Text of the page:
Julie Makimaa grew up in Southern California with a loving family that adopted her out of a foster home when she was eight months old. She is now married with two children, ages 14 and 12, and lives in Indiana. With the support of her husband and parents, Makimaa undertook a search for the woman who had placed her in an adoptive family. On her 21st birthday, she was reunited with her birth mother, Lee Ezell, and learned for the first time the circumstances of her conception.
Ezell was the daughter of an alcoholic father who was so abusive that her mother had to flee with their children to another state. She was 18 years old and holding down a job when she was raped by a man who worked for the same company. "When the assault happened," Makimaa said, "she felt that this was her lot in life, that violence was something that followed her." A friend offered to take Ezell to Mexico for an illegal abortion (Choosing Life: Journeys of Hope Born from Tragedy). Though she considered it, the prospect was too daunting. Instead, after her mother told her to leave home, she moved to Southern California, where she was taken in by a couple she met at a church. She decided to place her baby for adoption. After the birth of her daughter - whom Lee was not allowed to see or hold - she went on to college and eventually married a widower with two daughters.
Makimaa says, "I asked her, 'Why would you want to even see me, then? How could you want to even be a part of my life?' And she said, 'You know, you don't remind me of the assault at all. You remind me of the good thing that happened out of that tragedy that I went through. And you are my daughter, and I want to have a relationship with you.' And this was the message: It was a terrible thing that happened to her, but I and my children are here today because she sacrificed those months of her life to give us a lifetime."
The news that her birth father had raped her birth mother was, of course, a shock to Makimaa. "I had a lot of questions to ask myself about who I was and what did the assault mean to me. I had to ask myself if I somehow had an evil gene from my father. I had to really look at my own life and say, 'What does this mean to me? And does this change the person that I am?'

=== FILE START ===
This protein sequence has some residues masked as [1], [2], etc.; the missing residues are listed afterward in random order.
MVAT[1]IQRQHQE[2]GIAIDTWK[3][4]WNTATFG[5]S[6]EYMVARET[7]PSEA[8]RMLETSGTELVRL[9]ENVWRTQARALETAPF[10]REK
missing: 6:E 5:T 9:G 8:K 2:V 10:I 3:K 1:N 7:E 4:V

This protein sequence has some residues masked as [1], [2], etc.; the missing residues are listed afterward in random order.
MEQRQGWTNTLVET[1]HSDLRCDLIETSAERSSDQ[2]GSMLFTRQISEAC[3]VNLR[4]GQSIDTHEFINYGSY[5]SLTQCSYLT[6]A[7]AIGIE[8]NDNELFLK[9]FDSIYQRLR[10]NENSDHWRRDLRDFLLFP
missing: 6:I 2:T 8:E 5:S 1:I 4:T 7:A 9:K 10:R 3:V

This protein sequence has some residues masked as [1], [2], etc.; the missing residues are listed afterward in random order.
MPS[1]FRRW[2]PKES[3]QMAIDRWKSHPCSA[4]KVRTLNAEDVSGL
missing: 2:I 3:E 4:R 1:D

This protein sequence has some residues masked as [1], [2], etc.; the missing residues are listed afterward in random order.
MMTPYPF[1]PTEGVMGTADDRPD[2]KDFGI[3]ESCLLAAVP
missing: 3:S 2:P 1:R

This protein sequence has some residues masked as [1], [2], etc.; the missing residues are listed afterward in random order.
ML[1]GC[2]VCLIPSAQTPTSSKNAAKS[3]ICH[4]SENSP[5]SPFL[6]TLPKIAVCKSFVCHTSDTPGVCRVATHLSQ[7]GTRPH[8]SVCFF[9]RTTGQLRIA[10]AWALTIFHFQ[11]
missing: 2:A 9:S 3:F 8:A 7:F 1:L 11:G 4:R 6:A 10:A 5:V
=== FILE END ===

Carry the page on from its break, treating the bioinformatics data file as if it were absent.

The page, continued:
"I know that my conception and the circumstances surrounding it are not what's important to me. I would never wish an assault like that on anyone but I realize that that has no bearing on the person that I am, and the value of my life. The people who love me still love me the same, it doesn't matter to them. But it has given me a greater appreciation for things. I don't take my life for granted."
Although Makimaa had long been active in the pro-life movement - she currently works for Life Athletes, an organization that arranges for pro-life professional and Olympic athletes to speak to students - she says that the news of her own history caused her to examine her ideas about cases of rape. "Most people do not think, 'Well, I could have been aborted,' but I do think how easily my life could have been ended and the lives of my children. Sometimes when my mother and I are together we just sort of look at each other and know that our story could have been so different, and what a tragedy that would have been. I wasn't planned, but I was loved.
"I think most people believe that a woman pregnant in this situation will never love her child and cannot bear to carry the child to term and that somehow the abortion will help them, that it will be beneficial for them to abort the child. But I believe that from what we know about post- abortion aftermath, women who suffer depression and guilt and anger over the rape only have those feelings compounded by guilt and depression and self-directed anger after an abortion.
"And for me, when I found out my own circumstances, I finally had to ask myself whether I thought an abortion would have been beneficial for my birth mother. I realized that if she had aborted, our reunion and life together now would have all been lost, and the happiness my mother enjoys with me, she would have missed.
"My mother was a victim of an assault, but she did not choose to victimize me. I was not given the death penalty for the crime of my father. I was given the greatest gift that any of us could give - life."
As a result of her experiences, Makimaa founded Fortress International, a support organization for women pregnant through assault and children conceived in assaults. She is now working on a book. The primary lesson she has learned, she says, is that "none of us gets to choose our parents and how we're conceived, but even in the worst of circumstances, good things can happen."